Citing concerns about immigration and border control, the Kent School Board on Wednesday night unanimously agreed to stop all student international travel for the foreseeable future, including the Kentlake High music program’s upcoming trip to Victoria, British Columbia.
The decision has some parents and students upset and frustrated. About 120 students in Kentlake’s band, orchestra and choir programs were scheduled to travel to Victoria to take part in the May 20-22 Victoria Days Parade–a 20-year tradition in the school’s history.
The board also denied on Wednesday a request for travel approval for four high school students to go to Osaka, Japan, for two weeks in July.
“While supportive of field trip programs, and in agreement that trips like this are both instructional and enriching, the current political climate regarding immigration and border control is of significant concern,” district spokesman Chris Loftis said in an email. “Specifically, the board felt that there is a strong likelihood that any KSD student traveling across the border without proper documentation could be detained and not allowed to return. As a matter of law and practice, KSD does not and cannot identify students by their documentation status. Therefore, the board felt that the best path forward for the time being is to forgo any international travel so that no student is faced with the prospect of disclosing their documentation status or not being a part of a district sanctioned trip.”
Christine Mastroff, whose daughter is a junior at Kentlake and a band member, said the requirements for students to go on the trip have not changed. Each student has to have either a passport or, if they are under the age of 18, a birth certificate and photo ID along with a signed permission slip from their parent or guardian.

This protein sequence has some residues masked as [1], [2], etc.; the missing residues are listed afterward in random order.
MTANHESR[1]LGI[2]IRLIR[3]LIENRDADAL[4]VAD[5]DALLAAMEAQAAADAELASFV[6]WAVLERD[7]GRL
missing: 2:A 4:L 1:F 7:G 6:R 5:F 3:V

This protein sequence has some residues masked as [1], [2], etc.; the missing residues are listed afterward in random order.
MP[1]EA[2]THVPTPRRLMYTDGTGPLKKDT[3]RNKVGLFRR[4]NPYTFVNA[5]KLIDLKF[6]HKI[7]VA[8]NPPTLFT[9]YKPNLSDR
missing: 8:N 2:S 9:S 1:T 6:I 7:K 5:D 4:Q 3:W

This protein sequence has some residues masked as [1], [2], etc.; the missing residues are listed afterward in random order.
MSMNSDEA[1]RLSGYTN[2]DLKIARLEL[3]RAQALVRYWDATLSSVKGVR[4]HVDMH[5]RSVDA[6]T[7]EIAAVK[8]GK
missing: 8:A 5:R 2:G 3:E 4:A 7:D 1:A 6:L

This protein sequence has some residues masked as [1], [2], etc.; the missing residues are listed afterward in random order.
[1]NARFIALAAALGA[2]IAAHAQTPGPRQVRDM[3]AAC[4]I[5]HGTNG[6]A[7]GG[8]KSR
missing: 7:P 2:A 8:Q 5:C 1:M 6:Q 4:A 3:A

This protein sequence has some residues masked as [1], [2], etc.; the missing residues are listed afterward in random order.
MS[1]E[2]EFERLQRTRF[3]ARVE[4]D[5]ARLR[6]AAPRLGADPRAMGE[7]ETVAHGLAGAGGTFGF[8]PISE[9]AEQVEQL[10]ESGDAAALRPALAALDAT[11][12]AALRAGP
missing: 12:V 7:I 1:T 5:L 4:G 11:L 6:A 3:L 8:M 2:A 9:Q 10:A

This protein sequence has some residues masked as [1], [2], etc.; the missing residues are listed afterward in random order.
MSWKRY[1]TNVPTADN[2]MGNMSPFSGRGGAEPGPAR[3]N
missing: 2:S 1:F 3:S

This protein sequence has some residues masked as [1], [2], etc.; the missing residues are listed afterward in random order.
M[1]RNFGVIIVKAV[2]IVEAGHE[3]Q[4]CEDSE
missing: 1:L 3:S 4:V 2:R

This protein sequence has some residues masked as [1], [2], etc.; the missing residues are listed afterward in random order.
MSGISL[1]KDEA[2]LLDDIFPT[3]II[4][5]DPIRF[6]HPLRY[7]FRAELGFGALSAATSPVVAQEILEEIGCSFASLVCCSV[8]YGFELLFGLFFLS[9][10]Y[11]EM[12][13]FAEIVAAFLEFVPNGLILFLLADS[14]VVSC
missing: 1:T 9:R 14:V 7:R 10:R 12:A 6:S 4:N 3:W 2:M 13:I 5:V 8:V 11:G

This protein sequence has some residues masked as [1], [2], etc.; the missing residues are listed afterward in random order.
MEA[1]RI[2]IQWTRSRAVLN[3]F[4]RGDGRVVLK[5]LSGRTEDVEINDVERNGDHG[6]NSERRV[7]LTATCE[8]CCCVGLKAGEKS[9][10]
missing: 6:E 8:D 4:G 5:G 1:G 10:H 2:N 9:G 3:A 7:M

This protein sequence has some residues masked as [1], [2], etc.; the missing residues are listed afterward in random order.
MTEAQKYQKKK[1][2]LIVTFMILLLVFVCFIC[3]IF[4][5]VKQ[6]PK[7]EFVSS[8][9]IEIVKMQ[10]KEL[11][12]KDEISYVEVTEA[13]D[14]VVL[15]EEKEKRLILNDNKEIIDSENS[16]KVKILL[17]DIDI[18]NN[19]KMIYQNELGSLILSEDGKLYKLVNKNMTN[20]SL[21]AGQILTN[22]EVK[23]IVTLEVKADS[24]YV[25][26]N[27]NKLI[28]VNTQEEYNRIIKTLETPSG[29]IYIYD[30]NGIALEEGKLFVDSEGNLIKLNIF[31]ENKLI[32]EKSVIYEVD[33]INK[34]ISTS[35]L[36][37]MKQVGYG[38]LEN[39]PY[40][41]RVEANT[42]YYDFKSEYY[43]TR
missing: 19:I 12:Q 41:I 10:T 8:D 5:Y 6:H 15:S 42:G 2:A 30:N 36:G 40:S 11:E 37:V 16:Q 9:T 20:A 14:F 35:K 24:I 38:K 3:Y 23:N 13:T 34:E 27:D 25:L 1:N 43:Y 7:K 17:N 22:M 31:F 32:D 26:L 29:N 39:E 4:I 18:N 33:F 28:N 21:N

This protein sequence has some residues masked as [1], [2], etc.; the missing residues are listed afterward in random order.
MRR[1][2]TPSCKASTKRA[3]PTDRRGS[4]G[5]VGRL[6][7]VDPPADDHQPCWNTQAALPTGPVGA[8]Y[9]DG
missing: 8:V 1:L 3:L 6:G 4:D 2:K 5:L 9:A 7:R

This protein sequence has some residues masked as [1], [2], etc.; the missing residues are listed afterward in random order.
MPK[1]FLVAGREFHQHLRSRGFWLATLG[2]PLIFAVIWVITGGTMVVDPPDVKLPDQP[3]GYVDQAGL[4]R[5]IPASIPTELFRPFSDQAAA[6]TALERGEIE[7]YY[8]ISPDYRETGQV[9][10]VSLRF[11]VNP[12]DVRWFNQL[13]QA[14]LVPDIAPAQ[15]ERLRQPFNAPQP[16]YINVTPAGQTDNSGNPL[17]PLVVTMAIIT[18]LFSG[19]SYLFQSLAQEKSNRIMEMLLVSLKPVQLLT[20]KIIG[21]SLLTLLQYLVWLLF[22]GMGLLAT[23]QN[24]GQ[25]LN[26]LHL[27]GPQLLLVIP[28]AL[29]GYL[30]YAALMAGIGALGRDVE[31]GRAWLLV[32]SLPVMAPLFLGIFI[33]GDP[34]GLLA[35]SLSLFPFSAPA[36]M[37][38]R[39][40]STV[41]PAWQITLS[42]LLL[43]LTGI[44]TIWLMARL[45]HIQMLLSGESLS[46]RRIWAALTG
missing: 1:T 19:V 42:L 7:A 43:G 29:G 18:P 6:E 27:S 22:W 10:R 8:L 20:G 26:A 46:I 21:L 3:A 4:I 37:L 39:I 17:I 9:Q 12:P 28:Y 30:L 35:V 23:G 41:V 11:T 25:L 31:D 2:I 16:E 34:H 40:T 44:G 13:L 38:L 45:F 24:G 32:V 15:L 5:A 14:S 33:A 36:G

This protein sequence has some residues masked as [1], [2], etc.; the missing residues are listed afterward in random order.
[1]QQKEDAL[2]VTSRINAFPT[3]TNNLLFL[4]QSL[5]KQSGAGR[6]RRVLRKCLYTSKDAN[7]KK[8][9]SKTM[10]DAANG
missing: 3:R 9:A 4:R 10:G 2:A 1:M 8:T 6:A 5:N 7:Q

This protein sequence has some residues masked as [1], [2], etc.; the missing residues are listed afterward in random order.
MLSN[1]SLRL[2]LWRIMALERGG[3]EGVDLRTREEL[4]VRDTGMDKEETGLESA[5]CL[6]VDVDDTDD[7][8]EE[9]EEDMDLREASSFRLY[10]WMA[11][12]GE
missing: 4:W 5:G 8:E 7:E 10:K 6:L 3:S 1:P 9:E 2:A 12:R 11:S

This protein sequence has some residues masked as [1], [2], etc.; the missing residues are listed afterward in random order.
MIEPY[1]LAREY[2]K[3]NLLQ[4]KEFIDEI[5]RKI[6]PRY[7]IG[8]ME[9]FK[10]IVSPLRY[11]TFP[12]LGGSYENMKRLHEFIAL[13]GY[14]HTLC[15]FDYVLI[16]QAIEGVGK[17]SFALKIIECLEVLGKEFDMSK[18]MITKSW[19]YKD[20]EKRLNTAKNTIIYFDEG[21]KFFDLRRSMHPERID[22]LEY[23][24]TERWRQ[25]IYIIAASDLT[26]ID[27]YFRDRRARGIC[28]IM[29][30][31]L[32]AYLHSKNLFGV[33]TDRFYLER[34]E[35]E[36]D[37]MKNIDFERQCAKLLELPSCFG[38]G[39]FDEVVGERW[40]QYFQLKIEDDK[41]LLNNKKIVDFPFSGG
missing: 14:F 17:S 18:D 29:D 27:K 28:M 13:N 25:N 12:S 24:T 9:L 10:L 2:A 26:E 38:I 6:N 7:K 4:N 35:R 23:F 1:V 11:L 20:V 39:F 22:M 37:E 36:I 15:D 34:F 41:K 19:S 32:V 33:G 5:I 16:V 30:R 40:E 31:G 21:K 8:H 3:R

“It’s no different than any previous year,” said Mastroff, who has chaperoned the trip the past couple of years and was planning to go this year as well. “If somebody doesn’t have proper documents, they can’t go, no matter what.”
Mastroff said she doesn’t think there are any students planning on going on the trip who don’t have the proper documentation.
Loftis stressed the district cannot identify students by their documentation or immigration status.
“Every student has just as much right to take band as any other, and so by definition all of the band activities we offer must be open and available to all,” he said. “That means we cannot ask a student to stay behind because of their documentation status. Nor can we allow them to self-disqualify from a trip as that is a form of documentation status identification and discrimination.”
Parents, including Mastroff, are also disappointed the decision was made three weeks before the scheduled trip and they were not informed about the board’s concerns ahead of time.
“The whole process they went through, we felt was not appropriate,” Mastroff said. “They did not do their due diligence.”
According to board policy, “field trips that take students out of state must be approved in advance by the school board,” and “international travel requires the completion of the Employee Travel Authorization form and must be approved (regardless of the funding sources) by immediate supervisor, department/division head, superintendent and board.”
Paperwork for the Victoria trip was submitted in mid-February and went through the proper channels for approval by mid-March.
Loftis said the board waited to make the decision for several reasons, including White House travel bans going through the court system and the “sometimes confusing messaging emanating from the White House and Immigration and Custom Enforcement on how they are interpreting and implementing new border policies.”
“It is highly regrettable to all that there are students and families that are caught in a specific situation of the B.C. field trip where planning is already at such an advanced state,” Loftis said. “The district is committed to finding fair resolution to those issues and is actively reviewing options. But once a decision on student safety, equity, and non-discrimination is made, it must be implemented immediately and the secondary issues pertaining to the timing of that implementation, frustrating as they may be, simply must be addressed to best of our abilities.”
This story originally appeared in the Kent Reporter.